Ambitiously this year, I bought many books. Many I did not get to read yet, but they made for great decor, so I’m excited to dive in next, as the year turns.
The trend to the artisanal has spurred everywhere – my favourite result being an increase in artisanal bread. This is a shot I took in Washington DC. Rustic yet modern, the wooden crates set on their sides are quite artistically positioned, framing bread as art. What a clever little storefront.
Travel paths took me to England, a home that I once held for a brief moment. Much of my thoughts this year go back to this trip. I particularly liked being at Stonehenge. Full of archways, passages and views, here you see two gates aligned, one of entry and one of exit. Ones’ gaze is pushed to the future ahead but with the reverence of not passing through present without awareness.
London has changed and has not changed at the same time. A constantly moving city, it has it’s stone walls and green parks travelled by visibly more and more people, little seams between those who inhabit it and those who visit it. The phone booths are there. The city has not removed them probably for the obvious reason; they are a cultural staple that is almost sacrosanct to take down. They add charm to the street and like children on a treasure hunt, they add joy to tourists finding them around a corner or another.
In Bristol and as coincidence had it, months before the Toronto exhibit, I ran into clever Banksy – so appealing and powerful, more so by the unexpected encounter. The street I was walking was narrow, covered in macadam and lined with twisted houses pushed slightly out of order like teeth in need of braces. An archway on the left offered a glimpse of an equally twisted alley that as it turned away in the distance it revealed beginnings of graffiti.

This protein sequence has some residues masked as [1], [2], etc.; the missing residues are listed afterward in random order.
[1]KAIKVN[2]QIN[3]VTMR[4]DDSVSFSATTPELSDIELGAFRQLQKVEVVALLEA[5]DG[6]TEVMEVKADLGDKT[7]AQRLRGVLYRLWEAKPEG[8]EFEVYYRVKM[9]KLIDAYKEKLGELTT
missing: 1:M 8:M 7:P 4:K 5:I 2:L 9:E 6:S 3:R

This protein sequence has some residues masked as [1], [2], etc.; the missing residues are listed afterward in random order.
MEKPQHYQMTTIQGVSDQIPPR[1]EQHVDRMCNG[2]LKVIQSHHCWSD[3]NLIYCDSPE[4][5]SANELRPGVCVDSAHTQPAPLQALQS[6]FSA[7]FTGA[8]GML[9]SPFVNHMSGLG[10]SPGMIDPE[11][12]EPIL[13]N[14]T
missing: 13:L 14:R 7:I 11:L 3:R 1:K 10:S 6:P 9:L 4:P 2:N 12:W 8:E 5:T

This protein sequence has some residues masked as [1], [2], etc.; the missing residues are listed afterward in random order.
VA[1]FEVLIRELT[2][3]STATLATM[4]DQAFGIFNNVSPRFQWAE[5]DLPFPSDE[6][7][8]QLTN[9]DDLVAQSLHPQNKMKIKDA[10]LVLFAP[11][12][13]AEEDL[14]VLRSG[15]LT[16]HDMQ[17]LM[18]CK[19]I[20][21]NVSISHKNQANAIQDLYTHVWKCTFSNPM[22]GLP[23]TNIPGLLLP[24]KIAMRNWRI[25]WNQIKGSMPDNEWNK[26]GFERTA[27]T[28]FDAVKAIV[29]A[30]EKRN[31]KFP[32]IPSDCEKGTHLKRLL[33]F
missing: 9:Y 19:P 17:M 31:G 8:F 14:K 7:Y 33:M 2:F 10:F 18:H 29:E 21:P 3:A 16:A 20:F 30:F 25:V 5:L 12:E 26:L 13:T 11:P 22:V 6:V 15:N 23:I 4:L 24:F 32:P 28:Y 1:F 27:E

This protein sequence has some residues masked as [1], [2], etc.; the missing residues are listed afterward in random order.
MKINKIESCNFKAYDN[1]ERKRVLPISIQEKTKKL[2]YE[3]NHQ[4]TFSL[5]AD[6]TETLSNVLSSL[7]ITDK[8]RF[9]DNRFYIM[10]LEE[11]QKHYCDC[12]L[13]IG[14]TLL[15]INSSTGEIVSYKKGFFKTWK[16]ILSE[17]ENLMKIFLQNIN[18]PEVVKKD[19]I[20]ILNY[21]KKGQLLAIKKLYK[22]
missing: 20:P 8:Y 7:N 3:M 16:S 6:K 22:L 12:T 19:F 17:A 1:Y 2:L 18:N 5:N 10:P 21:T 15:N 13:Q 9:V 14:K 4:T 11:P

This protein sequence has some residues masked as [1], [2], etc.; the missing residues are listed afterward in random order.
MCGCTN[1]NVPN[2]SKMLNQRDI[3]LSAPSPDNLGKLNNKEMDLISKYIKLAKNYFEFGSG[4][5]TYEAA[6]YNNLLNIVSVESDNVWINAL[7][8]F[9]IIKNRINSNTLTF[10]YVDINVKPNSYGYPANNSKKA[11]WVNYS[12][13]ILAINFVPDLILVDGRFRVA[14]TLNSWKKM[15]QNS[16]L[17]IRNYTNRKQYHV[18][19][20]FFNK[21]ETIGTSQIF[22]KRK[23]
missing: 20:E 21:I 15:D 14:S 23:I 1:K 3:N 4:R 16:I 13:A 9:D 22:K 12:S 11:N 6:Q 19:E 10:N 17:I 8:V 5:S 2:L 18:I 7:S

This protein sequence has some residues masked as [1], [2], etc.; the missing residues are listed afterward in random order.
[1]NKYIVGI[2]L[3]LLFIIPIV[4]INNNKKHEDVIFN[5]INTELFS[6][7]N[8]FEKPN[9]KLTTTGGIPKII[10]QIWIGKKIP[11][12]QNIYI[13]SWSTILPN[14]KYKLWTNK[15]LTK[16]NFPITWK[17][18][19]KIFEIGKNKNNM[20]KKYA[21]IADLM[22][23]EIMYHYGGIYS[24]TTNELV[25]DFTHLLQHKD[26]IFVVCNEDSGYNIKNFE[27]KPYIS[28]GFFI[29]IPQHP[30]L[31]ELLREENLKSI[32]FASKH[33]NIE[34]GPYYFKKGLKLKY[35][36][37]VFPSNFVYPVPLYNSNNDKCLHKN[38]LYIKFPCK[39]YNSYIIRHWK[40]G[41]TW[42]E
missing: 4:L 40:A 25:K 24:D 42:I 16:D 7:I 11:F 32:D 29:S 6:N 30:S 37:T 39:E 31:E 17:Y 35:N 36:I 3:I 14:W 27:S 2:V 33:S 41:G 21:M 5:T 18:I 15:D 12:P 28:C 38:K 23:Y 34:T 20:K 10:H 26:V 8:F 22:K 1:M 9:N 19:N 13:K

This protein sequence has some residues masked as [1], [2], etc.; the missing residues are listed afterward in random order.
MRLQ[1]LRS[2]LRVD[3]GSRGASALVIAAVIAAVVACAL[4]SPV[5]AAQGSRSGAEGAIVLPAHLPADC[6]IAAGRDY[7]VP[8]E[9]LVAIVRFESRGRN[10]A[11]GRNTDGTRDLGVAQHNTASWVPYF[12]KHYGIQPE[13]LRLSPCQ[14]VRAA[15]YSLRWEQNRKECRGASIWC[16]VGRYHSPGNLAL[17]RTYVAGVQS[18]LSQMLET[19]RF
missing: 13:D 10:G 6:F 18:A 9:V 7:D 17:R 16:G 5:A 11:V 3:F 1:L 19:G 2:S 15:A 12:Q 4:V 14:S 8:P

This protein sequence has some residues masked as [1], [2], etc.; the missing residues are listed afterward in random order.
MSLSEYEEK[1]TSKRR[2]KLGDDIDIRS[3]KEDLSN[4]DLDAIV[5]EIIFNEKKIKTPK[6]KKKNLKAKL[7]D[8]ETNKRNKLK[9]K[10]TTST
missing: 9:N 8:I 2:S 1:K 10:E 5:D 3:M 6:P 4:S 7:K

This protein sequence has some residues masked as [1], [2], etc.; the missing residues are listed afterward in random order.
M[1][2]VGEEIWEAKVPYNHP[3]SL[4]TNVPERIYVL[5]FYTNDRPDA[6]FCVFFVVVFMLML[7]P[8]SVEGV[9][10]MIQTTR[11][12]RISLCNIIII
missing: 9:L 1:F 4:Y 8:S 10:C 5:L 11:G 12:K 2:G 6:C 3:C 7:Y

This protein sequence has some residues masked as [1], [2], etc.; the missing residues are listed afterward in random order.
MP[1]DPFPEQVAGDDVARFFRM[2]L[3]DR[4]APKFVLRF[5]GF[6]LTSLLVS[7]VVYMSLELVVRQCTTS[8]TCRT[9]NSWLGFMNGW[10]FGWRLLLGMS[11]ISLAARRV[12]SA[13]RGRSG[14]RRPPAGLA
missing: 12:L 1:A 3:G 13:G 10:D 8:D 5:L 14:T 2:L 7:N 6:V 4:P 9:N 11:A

It was a charming little back street with windows of apartments around opening into it; a hidden interior courtyard. Beautiful graffiti was everywhere but this one was clearly standing out. Happenstances like this while travelling give immense satisfaction to the traveller.
And here is our own Toronto graffiti, bright, colourful and alive on Brunswick.
The expectation of great food has been a hallmark of this year. Dining out has reached new peaks and we all now enter a restaurant not just expecting good food but an excellent atmosphere, exquisite presentation, good wine and yes, gourmet tastes. I had some of the best octopus at Polpo, London.
Notting Hill is indeed charming. I’ve been to London before but somehow did not go to this part of town full of colour, good gelato, bookstores of course, and people living charming small-city life in the big city. The market was over when I’ve arrived but you can still feel it in the air.
From the top of the tower in Glastonbury, wrapped in history and mystique, at the dawn of the old day, and dusk of another…
Happy 2019!